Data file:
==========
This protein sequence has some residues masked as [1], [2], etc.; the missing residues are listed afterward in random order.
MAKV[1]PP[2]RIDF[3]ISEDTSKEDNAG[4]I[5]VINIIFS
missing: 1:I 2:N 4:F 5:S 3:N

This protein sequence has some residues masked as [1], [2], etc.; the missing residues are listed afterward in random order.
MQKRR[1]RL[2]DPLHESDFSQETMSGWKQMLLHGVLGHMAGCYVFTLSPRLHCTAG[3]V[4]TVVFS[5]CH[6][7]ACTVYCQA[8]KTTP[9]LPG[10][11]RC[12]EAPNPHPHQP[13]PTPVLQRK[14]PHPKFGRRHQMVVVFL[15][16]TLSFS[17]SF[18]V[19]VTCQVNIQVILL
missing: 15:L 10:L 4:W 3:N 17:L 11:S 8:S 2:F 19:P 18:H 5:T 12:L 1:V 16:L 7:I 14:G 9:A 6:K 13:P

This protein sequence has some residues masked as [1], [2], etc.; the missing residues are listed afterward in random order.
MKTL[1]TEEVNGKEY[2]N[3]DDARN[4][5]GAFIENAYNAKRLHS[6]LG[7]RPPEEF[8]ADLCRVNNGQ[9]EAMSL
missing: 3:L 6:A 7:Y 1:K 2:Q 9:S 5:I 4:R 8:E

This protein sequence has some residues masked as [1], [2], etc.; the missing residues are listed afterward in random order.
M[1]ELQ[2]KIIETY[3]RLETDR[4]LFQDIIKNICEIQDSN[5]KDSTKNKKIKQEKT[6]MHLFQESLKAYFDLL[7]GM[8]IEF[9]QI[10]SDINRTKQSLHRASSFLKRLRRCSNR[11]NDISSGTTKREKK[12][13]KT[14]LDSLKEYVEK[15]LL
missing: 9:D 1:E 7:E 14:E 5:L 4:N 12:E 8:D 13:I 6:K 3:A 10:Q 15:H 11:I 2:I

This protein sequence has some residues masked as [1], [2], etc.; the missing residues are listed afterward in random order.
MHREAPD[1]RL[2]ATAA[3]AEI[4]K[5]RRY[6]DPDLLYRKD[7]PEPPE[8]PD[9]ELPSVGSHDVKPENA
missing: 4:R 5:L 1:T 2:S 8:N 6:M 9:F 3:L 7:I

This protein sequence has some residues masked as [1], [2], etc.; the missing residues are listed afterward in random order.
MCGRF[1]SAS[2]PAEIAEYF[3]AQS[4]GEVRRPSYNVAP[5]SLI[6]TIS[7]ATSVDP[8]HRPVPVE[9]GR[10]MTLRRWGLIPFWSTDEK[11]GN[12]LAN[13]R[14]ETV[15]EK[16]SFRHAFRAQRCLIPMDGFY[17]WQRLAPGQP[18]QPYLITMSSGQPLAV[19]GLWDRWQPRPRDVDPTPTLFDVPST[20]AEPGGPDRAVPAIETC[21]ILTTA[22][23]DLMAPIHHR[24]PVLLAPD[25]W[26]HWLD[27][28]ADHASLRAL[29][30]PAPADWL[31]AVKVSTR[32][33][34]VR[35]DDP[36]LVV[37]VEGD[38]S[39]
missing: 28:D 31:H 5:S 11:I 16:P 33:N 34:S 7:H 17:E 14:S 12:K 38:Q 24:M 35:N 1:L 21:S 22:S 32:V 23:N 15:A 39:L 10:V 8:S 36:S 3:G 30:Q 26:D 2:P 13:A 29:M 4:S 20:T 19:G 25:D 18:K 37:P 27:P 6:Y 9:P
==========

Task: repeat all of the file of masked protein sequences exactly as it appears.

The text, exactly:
This protein sequence has some residues masked as [1], [2], etc.; the missing residues are listed afterward in random order.
MAKV[1]PP[2]RIDF[3]ISEDTSKEDNAG[4]I[5]VINIIFS
missing: 1:I 2:N 4:F 5:S 3:N

This protein sequence has some residues masked as [1], [2], etc.; the missing residues are listed afterward in random order.
MQKRR[1]RL[2]DPLHESDFSQETMSGWKQMLLHGVLGHMAGCYVFTLSPRLHCTAG[3]V[4]TVVFS[5]CH[6][7]ACTVYCQA[8]KTTP[9]LPG[10][11]RC[12]EAPNPHPHQP[13]PTPVLQRK[14]PHPKFGRRHQMVVVFL[15][16]TLSFS[17]SF[18]V[19]VTCQVNIQVILL
missing: 15:L 10:L 4:W 3:N 17:L 11:S 8:S 2:F 19:P 18:H 5:T 12:L 1:V 16:L 7:I 14:G 9:A 6:K 13:P

This protein sequence has some residues masked as [1], [2], etc.; the missing residues are listed afterward in random order.
MKTL[1]TEEVNGKEY[2]N[3]DDARN[4][5]GAFIENAYNAKRLHS[6]LG[7]RPPEEF[8]ADLCRVNNGQ[9]EAMSL
missing: 3:L 6:A 7:Y 1:K 2:Q 9:S 5:I 4:R 8:E

This protein sequence has some residues masked as [1], [2], etc.; the missing residues are listed afterward in random order.
M[1]ELQ[2]KIIETY[3]RLETDR[4]LFQDIIKNICEIQDSN[5]KDSTKNKKIKQEKT[6]MHLFQESLKAYFDLL[7]GM[8]IEF[9]QI[10]SDINRTKQSLHRASSFLKRLRRCSNR[11]NDISSGTTKREKK[12][13]KT[14]LDSLKEYVEK[15]LL
missing: 9:D 1:E 7:E 14:E 5:L 4:N 12:E 8:D 13:I 6:K 3:A 10:Q 15:H 11:I 2:I

This protein sequence has some residues masked as [1], [2], etc.; the missing residues are listed afterward in random order.
MHREAPD[1]RL[2]ATAA[3]AEI[4]K[5]RRY[6]DPDLLYRKD[7]PEPPE[8]PD[9]ELPSVGSHDVKPENA
missing: 4:R 5:L 1:T 2:S 8:N 6:M 9:F 3:L 7:I

This protein sequence has some residues masked as [1], [2], etc.; the missing residues are listed afterward in random order.
MCGRF[1]SAS[2]PAEIAEYF[3]AQS[4]GEVRRPSYNVAP[5]SLI[6]TIS[7]ATSVDP[8]HRPVPVE[9]GR[10]MTLRRWGLIPFWSTDEK[11]GN[12]LAN[13]R[14]ETV[15]EK[16]SFRHAFRAQRCLIPMDGFY[17]WQRLAPGQP[18]QPYLITMSSGQPLAV[19]GLWDRWQPRPRDVDPTPTLFDVPST[20]AEPGGPDRAVPAIETC[21]ILTTA[22][23]DLMAPIHHR[24]PVLLAPD[25]W[26]HWLD[27][28]ADHASLRAL[29][30]PAPADWL[31]AVKVSTR[32][33][34]VR[35]DDP[36]LVV[37]VEGD[38]S[39]
missing: 28:D 31:H 5:S 11:I 16:P 33:N 34:S 7:H 17:E 14:S 12:K 38:Q 24:M 35:N 1:L 21:S 22:S 32:V 23:N 15:A 39:L 10:V 8:S 36:S 3:G 30:Q 26:D 2:P 13:A 29:M 4:S 20:T 19:G 25:D 18:K 37:P 27:P 6:Y 9:P